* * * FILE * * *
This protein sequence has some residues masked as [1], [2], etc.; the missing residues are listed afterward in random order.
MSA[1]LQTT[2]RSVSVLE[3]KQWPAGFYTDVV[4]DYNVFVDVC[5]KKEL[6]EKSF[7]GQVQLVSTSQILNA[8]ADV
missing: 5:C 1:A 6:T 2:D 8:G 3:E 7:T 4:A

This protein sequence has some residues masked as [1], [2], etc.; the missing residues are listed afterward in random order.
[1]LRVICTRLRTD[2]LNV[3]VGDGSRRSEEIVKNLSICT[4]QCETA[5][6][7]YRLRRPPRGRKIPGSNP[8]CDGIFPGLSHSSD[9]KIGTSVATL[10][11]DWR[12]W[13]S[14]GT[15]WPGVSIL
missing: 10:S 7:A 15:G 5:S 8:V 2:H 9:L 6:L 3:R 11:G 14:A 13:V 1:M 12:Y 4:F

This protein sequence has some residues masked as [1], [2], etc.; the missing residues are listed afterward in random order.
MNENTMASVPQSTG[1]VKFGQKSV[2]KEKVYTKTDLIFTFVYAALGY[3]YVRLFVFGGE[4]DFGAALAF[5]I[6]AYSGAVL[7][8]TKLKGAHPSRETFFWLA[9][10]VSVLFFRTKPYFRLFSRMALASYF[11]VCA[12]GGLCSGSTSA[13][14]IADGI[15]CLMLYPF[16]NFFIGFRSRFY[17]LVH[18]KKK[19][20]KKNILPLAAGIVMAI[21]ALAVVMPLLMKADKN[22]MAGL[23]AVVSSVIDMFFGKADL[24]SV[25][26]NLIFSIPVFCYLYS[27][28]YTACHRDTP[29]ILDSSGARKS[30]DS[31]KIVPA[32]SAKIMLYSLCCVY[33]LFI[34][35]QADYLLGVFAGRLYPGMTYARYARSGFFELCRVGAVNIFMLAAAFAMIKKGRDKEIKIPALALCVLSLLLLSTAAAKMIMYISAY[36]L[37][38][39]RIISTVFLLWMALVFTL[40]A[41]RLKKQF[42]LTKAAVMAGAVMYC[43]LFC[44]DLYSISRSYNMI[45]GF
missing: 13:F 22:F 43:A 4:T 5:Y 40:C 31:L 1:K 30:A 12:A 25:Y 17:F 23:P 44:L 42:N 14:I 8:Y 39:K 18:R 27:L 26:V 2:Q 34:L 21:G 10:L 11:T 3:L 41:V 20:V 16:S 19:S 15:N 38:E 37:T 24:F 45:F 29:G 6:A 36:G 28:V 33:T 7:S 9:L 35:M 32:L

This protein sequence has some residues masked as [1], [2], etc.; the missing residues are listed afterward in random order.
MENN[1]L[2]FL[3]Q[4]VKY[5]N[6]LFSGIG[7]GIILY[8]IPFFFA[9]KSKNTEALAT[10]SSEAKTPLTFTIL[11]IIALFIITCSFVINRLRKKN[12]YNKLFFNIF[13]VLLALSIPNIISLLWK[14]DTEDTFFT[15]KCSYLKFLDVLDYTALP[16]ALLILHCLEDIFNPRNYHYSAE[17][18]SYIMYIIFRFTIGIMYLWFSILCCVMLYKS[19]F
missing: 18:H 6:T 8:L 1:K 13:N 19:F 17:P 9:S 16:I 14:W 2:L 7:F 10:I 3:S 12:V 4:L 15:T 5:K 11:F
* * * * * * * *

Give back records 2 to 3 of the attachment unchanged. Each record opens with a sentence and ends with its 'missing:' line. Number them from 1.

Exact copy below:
This protein sequence has some residues masked as [1], [2], etc.; the missing residues are listed afterward in random order.
[1]LRVICTRLRTD[2]LNV[3]VGDGSRRSEEIVKNLSICT[4]QCETA[5][6][7]YRLRRPPRGRKIPGSNP[8]CDGIFPGLSHSSD[9]KIGTSVATL[10][11]DWR[12]W[13]S[14]GT[15]WPGVSIL
missing: 10:S 7:A 15:G 5:S 8:V 2:H 9:L 6:L 3:R 11:G 14:A 13:V 1:M 12:Y 4:F

This protein sequence has some residues masked as [1], [2], etc.; the missing residues are listed afterward in random order.
MNENTMASVPQSTG[1]VKFGQKSV[2]KEKVYTKTDLIFTFVYAALGY[3]YVRLFVFGGE[4]DFGAALAF[5]I[6]AYSGAVL[7][8]TKLKGAHPSRETFFWLA[9][10]VSVLFFRTKPYFRLFSRMALASYF[11]VCA[12]GGLCSGSTSA[13][14]IADGI[15]CLMLYPF[16]NFFIGFRSRFY[17]LVH[18]KKK[19][20]KKNILPLAAGIVMAI[21]ALAVVMPLLMKADKN[22]MAGL[23]AVVSSVIDMFFGKADL[24]SV[25][26]NLIFSIPVFCYLYS[27][28]YTACHRDTP[29]ILDSSGARKS[30]DS[31]KIVPA[32]SAKIMLYSLCCVY[33]LFI[34][35]QADYLLGVFAGRLYPGMTYARYARSGFFELCRVGAVNIFMLAAAFAMIKKGRDKEIKIPALALCVLSLLLLSTAAAKMIMYISAY[36]L[37][38][39]RIISTVFLLWMALVFTL[40]A[41]RLKKQF[42]LTKAAVMAGAVMYC[43]LFC[44]DLYSISRSYNMI[45]GF
missing: 13:F 22:F 43:A 4:T 5:Y 40:C 31:L 1:K 30:A 12:A 25:Y 17:F 23:P 44:L 42:N 14:I 8:Y 39:K 18:R 27:L 26:V 2:Q 34:L 21:G 10:L 11:T 3:L 41:V 20:V 16:S 19:S 15:N 38:E 37:T 24:F 45:F 29:G 6:A 36:G 28:V 33:T 7:S 9:L 35:M 32:L